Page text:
[occi-wg] Horizontal & vertical scalability in the cloud
samj at samj.net
Sun Oct 25 21:15:05 CDT 2009
On Mon, Oct 26, 2009 at 3:26 AM, Randy Bias <randyb at cloudscaling.com> wrote:
> On Oct 25, 2009, at 5:38 PM, Sam Johnston wrote:
> A better approach to scalability is to have a single object which you can
> both adjust the resources of (vertical scalability) and adjust the number of
> instances of (horizontal scalability). That is, you start a single instance
> with 1 core and 1Gb, then while it's running you crank it up to 2 cores and
> 2Gb. Eventually you max out at say 8 cores and 16Gb so you need to go
> horizontal at some point. Rather than create new unlinked instances the idea
> is that you would simply adjust the
> I agree. This is the future. Dials for 'horizontal' and for 'vertical',
> probably attached to a given tier of an application.
Exactly. I'm hoping then that it is also far to say that all the "clones"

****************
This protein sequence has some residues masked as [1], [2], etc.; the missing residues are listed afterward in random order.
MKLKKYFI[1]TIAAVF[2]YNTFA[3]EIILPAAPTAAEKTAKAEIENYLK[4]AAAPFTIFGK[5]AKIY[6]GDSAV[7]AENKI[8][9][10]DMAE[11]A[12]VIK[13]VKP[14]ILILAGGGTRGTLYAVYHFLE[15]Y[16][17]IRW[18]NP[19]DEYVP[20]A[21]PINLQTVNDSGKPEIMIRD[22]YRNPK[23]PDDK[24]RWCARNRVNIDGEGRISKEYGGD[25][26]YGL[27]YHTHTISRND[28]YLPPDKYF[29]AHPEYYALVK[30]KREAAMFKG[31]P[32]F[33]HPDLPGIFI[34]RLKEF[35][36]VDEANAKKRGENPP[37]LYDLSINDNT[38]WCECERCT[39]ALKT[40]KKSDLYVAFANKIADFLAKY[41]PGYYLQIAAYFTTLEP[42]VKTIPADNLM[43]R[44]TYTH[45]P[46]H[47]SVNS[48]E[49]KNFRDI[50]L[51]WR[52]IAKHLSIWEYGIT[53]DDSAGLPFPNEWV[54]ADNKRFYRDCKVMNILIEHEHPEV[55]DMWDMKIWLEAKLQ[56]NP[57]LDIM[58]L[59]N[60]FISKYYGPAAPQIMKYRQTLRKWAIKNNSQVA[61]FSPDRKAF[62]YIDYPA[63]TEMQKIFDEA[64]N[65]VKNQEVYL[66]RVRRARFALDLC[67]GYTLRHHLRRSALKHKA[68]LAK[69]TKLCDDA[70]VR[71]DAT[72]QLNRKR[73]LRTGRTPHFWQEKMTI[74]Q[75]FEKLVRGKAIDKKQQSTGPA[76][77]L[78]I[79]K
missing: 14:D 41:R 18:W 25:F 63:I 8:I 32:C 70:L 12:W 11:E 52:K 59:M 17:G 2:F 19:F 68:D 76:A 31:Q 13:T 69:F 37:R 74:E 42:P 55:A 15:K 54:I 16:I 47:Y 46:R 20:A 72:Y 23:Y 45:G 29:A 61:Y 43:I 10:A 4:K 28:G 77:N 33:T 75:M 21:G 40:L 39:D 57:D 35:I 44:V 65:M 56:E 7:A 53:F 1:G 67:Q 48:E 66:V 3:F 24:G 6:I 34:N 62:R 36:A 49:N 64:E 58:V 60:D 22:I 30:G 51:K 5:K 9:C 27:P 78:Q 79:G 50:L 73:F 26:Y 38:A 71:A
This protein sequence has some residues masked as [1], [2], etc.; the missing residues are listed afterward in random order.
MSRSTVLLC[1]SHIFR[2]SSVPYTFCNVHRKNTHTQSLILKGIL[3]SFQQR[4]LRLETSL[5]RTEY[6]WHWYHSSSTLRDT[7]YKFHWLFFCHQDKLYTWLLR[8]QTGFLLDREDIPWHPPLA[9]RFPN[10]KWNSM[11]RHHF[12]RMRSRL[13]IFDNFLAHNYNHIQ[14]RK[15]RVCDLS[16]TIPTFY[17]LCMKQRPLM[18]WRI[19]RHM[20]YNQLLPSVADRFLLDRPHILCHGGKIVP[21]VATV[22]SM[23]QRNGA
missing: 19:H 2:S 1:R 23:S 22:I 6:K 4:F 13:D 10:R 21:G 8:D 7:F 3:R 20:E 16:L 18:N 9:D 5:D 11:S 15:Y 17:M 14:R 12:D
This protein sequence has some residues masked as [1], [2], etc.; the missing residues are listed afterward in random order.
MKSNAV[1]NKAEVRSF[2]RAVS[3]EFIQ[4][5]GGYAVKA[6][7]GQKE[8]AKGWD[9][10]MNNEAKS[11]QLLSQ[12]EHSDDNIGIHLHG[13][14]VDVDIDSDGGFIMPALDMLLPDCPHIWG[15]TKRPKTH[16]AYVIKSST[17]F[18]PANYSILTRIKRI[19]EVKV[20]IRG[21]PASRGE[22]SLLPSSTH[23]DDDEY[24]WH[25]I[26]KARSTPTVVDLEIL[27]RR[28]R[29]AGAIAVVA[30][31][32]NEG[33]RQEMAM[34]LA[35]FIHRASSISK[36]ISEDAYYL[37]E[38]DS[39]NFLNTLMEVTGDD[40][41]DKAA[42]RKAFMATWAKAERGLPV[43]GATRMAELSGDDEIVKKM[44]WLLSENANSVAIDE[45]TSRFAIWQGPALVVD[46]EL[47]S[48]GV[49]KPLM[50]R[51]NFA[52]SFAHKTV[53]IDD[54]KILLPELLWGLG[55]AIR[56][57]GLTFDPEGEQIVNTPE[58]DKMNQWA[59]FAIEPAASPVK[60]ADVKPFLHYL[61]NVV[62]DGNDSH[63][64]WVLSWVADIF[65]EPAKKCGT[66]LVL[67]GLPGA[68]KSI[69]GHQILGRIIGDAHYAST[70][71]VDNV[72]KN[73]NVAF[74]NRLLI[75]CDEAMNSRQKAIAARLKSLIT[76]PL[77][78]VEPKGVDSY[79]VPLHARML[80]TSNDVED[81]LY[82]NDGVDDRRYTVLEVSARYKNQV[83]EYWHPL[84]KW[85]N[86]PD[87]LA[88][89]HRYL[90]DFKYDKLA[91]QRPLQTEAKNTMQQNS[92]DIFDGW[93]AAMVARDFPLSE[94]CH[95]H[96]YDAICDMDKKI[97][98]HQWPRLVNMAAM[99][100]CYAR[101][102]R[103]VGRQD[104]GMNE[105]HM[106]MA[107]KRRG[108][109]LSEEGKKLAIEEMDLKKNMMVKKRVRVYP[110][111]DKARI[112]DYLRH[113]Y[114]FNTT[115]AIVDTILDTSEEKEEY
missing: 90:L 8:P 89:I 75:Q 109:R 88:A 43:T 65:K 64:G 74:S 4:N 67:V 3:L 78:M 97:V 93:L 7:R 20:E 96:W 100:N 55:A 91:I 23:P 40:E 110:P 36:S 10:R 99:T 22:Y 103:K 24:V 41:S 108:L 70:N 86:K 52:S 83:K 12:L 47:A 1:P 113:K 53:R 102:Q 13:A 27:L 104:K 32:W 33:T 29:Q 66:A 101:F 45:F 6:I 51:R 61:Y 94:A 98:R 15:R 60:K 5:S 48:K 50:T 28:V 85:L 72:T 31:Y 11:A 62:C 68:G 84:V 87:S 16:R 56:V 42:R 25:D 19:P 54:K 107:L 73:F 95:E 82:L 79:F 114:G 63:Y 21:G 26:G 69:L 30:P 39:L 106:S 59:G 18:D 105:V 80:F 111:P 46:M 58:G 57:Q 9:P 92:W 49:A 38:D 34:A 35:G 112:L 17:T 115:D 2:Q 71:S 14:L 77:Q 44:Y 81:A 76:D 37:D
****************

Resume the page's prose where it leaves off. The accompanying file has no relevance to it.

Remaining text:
should be identical - and adjusting resource utilisation for one adjusts it
for all? If not we may have to expose links to [a collection of] the
> Just as an FYI, I think 'scale-up' VMs are going to be more and more
> common. We'll see VMs with a *lot* more RAM and cores very soon now. Most
> of the modern OSes handle hotplug of CPU/RAM pretty well.
Ok, good to know. Were it not for the usual limitations (e.g. cores per
socket and sockets per board as well as chip density, chips per dimm and
dimms per board) then many workloads would scale far higher (vertically)
than they do today. I'm anticipating improvement in the areas of both chip
and memory density as well as interconnect bandwidth and latency (that is, I
expect to see boxes with 10s if not 100s or 1000s of cores and many
gigabytes of RAM) so it's conceivable that we could be seeing some very
powerful machines indeed in the cloud before long - users will have the
choice of scaling up and/or out.
Similarly I think we'll be seeing more rather than less
chroots/zones/containers (OS-level virtualisation where a single kernel is
shared between all instances) as well as "bare metal" deployments (where
you'll upload something like an Altiris image rather than a virtual
machine). There's also the possibility of HPC equipment such as OpenCL
interfaces, FPGAs, etc. (all of which I believe we already handle reasonably
well with "arch" attributes etc.). Interesting times ahead - I wouldn't
believe anyone who told me they knew what a datacenter would look like in
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